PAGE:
Pediatric patient engagement in clinical care, research and intervention development: a scoping review

Lorynn Teela, Lieke E. Verhagen, Hedy A. van Oers, Esmée E. W. Kramer, Joost G. Daams, Mariken P. Gruppen, Maria J. Santana, Martha A. Grootenhuis, Lotte Haverman*

*Corresponding author for this work

Research output: Contribution to journalReview articleAcademicpeer-review


Background: In the last decades, pediatric patient engagement has received growing attention and its importance is increasingly acknowledged. Pediatric patient engagement in health care can be defined as the involvement of children and adolescents in the decision-making of daily clinical care, research and intervention development. Although more attention is paid to pediatric patient engagement, a comprehensive overview of the activities that have been done regarding pediatric patient engagement and the changes over time is lacking. Therefore, the aim of this study is to provide an overview of the literature about pediatric patient engagement. Methods: The methodological framework of Arksey & O’Malley was used to conduct this scoping review. The bibliographic databases Medline, Embase, and PsycINFO were searched for eligible articles. All retrieved articles were screened by at least two researchers in two steps. Articles were included if they focused on pediatric patient engagement, were carried out in the context of clinical care in pediatrics, and were published as full text original article in English or Dutch. Data (year of publication, country in which the study was conducted, disease group of the participants, setting of pediatric patient engagement, used methods, and age of participants) were extracted, synthesized, and tabulated. Results: A total of 288 articles out of the 10,714 initial hits met the inclusion criteria. Over the years, there has been an increase in the number of studies that engage pediatric patients. Pediatric patients, especially patients with multiple conditions or oncology patients, were most involved in studies in the United States, United Kingdom, and Canada. Pediatric patients were most often asked to express their views on questions from daily clinical care and the individual interview was the most used method. In general, the extent to which pediatric patients are engaged in health care increases with age. Discussion: This scoping review shows that there is an increasing interest in pediatric patient engagement. However, lack of uniformity about the definition of pediatric patient engagement and clear information for clinicians hinders engagement. This overview can inform clinicians and researchers about the different ways in which pediatric patient engagement can be shaped and can guide them to engage pediatric patients meaningfully in their projects.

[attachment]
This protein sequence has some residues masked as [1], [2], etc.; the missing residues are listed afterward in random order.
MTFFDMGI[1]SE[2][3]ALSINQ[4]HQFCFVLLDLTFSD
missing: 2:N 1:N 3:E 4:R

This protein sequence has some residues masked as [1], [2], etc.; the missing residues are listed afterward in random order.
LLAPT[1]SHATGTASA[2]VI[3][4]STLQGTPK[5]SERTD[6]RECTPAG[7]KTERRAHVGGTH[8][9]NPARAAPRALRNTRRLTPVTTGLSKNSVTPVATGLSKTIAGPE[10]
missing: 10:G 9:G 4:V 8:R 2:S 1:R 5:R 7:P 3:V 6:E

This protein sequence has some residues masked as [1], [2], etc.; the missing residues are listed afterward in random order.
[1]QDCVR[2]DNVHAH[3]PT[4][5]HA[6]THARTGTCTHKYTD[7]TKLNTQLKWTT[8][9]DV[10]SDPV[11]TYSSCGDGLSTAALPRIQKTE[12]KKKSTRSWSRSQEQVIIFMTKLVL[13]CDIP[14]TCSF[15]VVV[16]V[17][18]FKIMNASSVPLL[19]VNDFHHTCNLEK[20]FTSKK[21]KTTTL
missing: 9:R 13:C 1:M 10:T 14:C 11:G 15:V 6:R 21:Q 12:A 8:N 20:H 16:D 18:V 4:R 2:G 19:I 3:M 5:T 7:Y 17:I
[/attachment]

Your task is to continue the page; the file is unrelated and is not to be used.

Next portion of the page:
Original languageEnglish
Article number32
JournalJournal of Patient-Reported Outcomes
Issue number1
Publication statusPublished - 1 Dec 2023
Externally publishedYes

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